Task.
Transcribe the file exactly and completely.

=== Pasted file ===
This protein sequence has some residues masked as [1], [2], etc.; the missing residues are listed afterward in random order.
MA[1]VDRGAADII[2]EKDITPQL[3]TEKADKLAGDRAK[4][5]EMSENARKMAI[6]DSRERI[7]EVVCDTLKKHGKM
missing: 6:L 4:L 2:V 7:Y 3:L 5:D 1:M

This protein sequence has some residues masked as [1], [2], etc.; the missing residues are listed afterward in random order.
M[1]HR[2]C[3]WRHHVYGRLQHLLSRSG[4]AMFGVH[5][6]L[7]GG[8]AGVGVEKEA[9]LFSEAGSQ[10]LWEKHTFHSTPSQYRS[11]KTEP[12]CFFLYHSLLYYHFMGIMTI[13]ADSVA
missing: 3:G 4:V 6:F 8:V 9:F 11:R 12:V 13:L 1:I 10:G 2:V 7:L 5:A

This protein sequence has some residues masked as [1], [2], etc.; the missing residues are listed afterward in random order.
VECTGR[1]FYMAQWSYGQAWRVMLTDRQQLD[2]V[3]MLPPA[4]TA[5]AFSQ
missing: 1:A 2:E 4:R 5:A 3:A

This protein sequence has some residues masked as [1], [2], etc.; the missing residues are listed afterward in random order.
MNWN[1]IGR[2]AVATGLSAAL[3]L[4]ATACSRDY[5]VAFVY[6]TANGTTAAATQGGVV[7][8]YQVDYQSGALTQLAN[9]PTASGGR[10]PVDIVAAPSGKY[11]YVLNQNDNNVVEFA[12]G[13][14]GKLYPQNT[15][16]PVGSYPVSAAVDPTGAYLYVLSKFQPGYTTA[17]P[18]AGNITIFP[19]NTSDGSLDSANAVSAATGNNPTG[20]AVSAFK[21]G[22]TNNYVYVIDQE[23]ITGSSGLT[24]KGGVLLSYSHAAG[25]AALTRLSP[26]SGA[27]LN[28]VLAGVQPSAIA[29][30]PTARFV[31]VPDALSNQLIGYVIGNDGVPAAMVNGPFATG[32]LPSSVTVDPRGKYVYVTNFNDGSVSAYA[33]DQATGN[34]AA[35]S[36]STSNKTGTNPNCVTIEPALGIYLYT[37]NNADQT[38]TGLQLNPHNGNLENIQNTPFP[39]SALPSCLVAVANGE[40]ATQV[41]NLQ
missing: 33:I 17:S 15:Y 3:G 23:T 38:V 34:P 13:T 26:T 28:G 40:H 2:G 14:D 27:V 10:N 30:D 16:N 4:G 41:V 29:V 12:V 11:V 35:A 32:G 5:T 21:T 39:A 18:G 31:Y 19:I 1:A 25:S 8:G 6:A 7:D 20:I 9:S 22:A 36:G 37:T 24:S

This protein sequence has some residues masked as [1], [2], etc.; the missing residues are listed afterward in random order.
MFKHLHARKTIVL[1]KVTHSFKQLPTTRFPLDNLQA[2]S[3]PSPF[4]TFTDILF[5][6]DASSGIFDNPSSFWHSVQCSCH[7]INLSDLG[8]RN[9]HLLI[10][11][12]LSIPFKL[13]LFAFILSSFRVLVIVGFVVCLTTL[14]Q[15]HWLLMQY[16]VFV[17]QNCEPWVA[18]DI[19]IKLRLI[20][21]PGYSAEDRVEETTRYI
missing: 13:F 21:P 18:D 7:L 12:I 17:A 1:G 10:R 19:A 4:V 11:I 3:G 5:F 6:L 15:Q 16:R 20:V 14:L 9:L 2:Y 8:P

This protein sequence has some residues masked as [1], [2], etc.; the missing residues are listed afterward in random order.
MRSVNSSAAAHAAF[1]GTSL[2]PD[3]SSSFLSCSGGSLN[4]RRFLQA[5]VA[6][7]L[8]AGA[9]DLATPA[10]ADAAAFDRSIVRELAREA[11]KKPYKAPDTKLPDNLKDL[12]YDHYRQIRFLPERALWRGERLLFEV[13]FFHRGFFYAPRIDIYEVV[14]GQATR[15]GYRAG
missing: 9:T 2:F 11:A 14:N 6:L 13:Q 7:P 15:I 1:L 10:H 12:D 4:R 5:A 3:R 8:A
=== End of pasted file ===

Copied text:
This protein sequence has some residues masked as [1], [2], etc.; the missing residues are listed afterward in random order.
MA[1]VDRGAADII[2]EKDITPQL[3]TEKADKLAGDRAK[4][5]EMSENARKMAI[6]DSRERI[7]EVVCDTLKKHGKM
missing: 6:L 4:L 2:V 7:Y 3:L 5:D 1:M

This protein sequence has some residues masked as [1], [2], etc.; the missing residues are listed afterward in random order.
M[1]HR[2]C[3]WRHHVYGRLQHLLSRSG[4]AMFGVH[5][6]L[7]GG[8]AGVGVEKEA[9]LFSEAGSQ[10]LWEKHTFHSTPSQYRS[11]KTEP[12]CFFLYHSLLYYHFMGIMTI[13]ADSVA
missing: 3:G 4:V 6:F 8:V 9:F 11:R 12:V 13:L 1:I 10:G 2:V 7:L 5:A

This protein sequence has some residues masked as [1], [2], etc.; the missing residues are listed afterward in random order.
VECTGR[1]FYMAQWSYGQAWRVMLTDRQQLD[2]V[3]MLPPA[4]TA[5]AFSQ
missing: 1:A 2:E 4:R 5:A 3:A

This protein sequence has some residues masked as [1], [2], etc.; the missing residues are listed afterward in random order.
MNWN[1]IGR[2]AVATGLSAAL[3]L[4]ATACSRDY[5]VAFVY[6]TANGTTAAATQGGVV[7][8]YQVDYQSGALTQLAN[9]PTASGGR[10]PVDIVAAPSGKY[11]YVLNQNDNNVVEFA[12]G[13][14]GKLYPQNT[15][16]PVGSYPVSAAVDPTGAYLYVLSKFQPGYTTA[17]P[18]AGNITIFP[19]NTSDGSLDSANAVSAATGNNPTG[20]AVSAFK[21]G[22]TNNYVYVIDQE[23]ITGSSGLT[24]KGGVLLSYSHAAG[25]AALTRLSP[26]SGA[27]LN[28]VLAGVQPSAIA[29][30]PTARFV[31]VPDALSNQLIGYVIGNDGVPAAMVNGPFATG[32]LPSSVTVDPRGKYVYVTNFNDGSVSAYA[33]DQATGN[34]AA[35]S[36]STSNKTGTNPNCVTIEPALGIYLYT[37]NNADQT[38]TGLQLNPHNGNLENIQNTPFP[39]SALPSCLVAVANGE[40]ATQV[41]NLQ
missing: 33:I 17:S 15:Y 3:G 23:T 38:V 34:P 13:T 26:T 28:G 40:H 2:G 14:D 27:V 10:N 30:D 16:N 4:G 41:V 29:V 12:V 11:V 35:A 32:G 5:T 21:T 39:A 18:G 31:Y 19:I 1:A 25:S 8:G 6:A 7:D 20:I 9:S 22:A 36:G 37:T 24:S

This protein sequence has some residues masked as [1], [2], etc.; the missing residues are listed afterward in random order.
MFKHLHARKTIVL[1]KVTHSFKQLPTTRFPLDNLQA[2]S[3]PSPF[4]TFTDILF[5][6]DASSGIFDNPSSFWHSVQCSCH[7]INLSDLG[8]RN[9]HLLI[10][11][12]LSIPFKL[13]LFAFILSSFRVLVIVGFVVCLTTL[14]Q[15]HWLLMQY[16]VFV[17]QNCEPWVA[18]DI[19]IKLRLI[20][21]PGYSAEDRVEETTRYI
missing: 13:F 21:P 18:D 7:L 12:I 17:A 1:G 10:R 19:A 4:V 11:I 3:G 5:F 6:L 15:Q 16:R 20:V 14:L 9:L 2:Y 8:P

This protein sequence has some residues masked as [1], [2], etc.; the missing residues are listed afterward in random order.
MRSVNSSAAAHAAF[1]GTSL[2]PD[3]SSSFLSCSGGSLN[4]RRFLQA[5]VA[6][7]L[8]AGA[9]DLATPA[10]ADAAAFDRSIVRELAREA[11]KKPYKAPDTKLPDNLKDL[12]YDHYRQIRFLPERALWRGERLLFEV[13]FFHRGFFYAPRIDIYEVV[14]GQATR[15]GYRAG
missing: 9:T 2:F 11:A 14:N 6:L 13:Q 7:P 15:I 1:L 10:H 12:D 4:R 5:A 3:R 8:A